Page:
And, yet, just two months later, in March 1940, Bose approved the pre-poll alliance between the Bengal Provincial Congress Committee (BPCC) and the Bengal Hindu Mahasabha led by Dr Shyama Prasad Mookerjee. But this alliance ended just seven days later, when the parties failed to come up with a mutually agreed-upon list of candidates.

When the deal fell through, a vicious campaign of intimidation by Bose supporters against the Hindu Mahasabha followed. Senior Sangh Parivar leader Balraj Madhok, in his book Portrait of a Martyr: Biography of Dr Shyama Prasad Mookerjee (1954), writes how Bose supporters would break up Hindu Mahasabha meetings and even attack Dr Mookerjee.

But attacks on the Hindu Mahasabha did not pay political dividends in the March 1940 elections. Of the total 42 reserved ‘Hindu’ seats in the Calcutta Municipal Corporation, Bose supporters won 21 seats and the Hindu Mahasabha won 16 seats. This led to even more bitter disputes between the BPCC and the Hindu Mahasabha. Bose kept attacking the Mahasabha in his speeches and editorials.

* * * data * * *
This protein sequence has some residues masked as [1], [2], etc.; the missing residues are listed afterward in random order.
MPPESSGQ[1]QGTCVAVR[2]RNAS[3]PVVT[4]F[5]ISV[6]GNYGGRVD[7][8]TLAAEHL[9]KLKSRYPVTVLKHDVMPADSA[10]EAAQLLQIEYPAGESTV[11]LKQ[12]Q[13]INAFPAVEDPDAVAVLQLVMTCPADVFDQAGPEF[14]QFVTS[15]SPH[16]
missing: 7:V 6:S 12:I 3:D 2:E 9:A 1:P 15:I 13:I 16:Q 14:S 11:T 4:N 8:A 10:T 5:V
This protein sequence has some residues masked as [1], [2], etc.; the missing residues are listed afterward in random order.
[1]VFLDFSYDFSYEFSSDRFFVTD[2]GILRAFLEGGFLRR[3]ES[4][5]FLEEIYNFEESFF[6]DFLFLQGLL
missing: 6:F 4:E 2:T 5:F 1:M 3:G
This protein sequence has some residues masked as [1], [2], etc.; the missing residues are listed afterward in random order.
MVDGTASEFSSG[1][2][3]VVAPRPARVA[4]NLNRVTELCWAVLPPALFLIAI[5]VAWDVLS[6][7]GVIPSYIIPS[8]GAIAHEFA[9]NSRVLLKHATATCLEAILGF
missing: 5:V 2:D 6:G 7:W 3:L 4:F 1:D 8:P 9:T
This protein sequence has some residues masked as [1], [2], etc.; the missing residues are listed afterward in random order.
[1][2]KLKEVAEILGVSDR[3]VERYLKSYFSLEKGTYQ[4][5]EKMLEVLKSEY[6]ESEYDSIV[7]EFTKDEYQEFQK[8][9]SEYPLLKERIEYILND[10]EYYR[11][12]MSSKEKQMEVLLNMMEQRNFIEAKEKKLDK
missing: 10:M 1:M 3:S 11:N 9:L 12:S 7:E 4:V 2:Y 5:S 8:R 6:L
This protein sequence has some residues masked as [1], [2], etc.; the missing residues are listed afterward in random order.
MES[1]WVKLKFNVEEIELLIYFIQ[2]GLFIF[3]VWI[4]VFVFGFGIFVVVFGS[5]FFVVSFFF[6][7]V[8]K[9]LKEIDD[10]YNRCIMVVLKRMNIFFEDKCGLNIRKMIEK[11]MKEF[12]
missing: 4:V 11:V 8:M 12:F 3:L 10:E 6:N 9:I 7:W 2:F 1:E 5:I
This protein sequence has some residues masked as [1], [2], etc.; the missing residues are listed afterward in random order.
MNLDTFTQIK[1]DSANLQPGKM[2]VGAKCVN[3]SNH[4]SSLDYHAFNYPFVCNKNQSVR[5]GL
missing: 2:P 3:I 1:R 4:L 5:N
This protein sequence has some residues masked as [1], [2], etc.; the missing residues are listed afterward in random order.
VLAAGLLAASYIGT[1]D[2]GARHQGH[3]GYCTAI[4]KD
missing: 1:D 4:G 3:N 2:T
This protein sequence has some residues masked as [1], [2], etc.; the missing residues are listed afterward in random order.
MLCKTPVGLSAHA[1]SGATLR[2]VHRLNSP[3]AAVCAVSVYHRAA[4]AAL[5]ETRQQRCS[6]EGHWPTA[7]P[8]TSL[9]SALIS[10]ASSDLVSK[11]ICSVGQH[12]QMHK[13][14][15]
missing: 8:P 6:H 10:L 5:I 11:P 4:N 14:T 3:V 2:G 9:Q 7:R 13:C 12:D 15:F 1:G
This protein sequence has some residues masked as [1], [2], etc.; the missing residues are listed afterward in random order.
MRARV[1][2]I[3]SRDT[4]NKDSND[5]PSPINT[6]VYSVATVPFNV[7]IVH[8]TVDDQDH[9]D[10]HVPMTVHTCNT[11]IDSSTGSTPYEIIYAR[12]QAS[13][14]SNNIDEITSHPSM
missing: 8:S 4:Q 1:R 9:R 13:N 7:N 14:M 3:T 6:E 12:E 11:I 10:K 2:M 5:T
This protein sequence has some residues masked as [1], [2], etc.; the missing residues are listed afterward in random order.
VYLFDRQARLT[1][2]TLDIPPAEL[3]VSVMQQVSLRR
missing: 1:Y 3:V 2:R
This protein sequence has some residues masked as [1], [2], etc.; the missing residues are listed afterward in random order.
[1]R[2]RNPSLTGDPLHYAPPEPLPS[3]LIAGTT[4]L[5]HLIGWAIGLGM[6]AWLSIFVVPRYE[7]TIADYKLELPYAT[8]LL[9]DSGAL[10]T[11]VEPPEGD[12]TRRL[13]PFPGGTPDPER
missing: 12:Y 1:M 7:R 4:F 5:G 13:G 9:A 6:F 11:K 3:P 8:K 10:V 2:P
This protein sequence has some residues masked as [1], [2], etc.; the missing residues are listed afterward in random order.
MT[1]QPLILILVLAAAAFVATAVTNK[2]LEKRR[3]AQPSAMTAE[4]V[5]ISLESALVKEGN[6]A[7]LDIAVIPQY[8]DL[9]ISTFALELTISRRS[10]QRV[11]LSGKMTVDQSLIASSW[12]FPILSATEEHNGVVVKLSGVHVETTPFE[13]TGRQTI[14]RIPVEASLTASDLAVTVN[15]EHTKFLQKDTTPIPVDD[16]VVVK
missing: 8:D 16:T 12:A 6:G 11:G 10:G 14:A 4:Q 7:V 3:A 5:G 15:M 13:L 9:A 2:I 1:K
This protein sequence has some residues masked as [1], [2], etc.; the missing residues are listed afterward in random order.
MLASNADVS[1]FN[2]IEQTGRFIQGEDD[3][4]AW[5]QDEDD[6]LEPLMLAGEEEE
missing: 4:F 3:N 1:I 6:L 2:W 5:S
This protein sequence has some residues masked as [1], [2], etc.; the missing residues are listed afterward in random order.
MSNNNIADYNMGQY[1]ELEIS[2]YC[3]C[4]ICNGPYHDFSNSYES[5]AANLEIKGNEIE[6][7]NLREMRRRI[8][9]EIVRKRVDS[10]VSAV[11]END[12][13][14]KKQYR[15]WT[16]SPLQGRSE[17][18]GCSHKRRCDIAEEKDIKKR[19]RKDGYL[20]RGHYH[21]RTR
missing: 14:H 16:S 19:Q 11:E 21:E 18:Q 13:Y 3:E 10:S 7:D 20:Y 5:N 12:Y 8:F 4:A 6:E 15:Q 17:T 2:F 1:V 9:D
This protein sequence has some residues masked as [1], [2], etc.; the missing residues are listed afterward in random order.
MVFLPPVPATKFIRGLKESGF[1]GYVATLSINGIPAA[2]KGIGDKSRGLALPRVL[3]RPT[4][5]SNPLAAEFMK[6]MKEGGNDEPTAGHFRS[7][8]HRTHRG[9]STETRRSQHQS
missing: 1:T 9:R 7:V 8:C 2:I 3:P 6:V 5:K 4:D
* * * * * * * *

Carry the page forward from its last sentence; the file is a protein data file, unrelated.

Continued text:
Alliance With The Muslim League

 Muhammad Ali Jinnah With The Founders of Muslim League
Muhammad Ali Jinnah With The Founders of Muslim League | Wikimedia Commons

Much to the shock of Mookerjee and the Hindu Mahasabha, Bose and the BPCC formed an alliance with the Muslim League on 17th April 1940, for elections to the five seats of the governing body of the corporation. This ‘Bose-League Pact of 1940’ is one of the lesser known aspects of Netaji’s political career and has been studied by historian P K Chatterjee in his research paper ‘Bose-League Pact in Calcutta Corporation in 1940’ (1980).

Through this pact, Muslim League nominees were elected to two seats and Bose supporters got three. Bose also issued a statement expressing his satisfaction with the pact and claimed that the agreement was the beginning of a ‘new era’ in Bengal politics. There was a virulent reaction from the Hindu Mahasabha to this pact, who in their statement on 18th April 1940 accused Bose of ‘selling the interests of Hindus’. Most newspapers such as the Tribune of Lahore and the Bombay Chronicle criticised for the pact with the Muslim League.

Interestingly, the following month, Bose wrote an editorial in the Forward Block (4th May 1940), in which he condemned both the Hindu Mahasabha and surprisingly, the Muslim League as well. The editorial, titled Congress and Communal Organizations, said: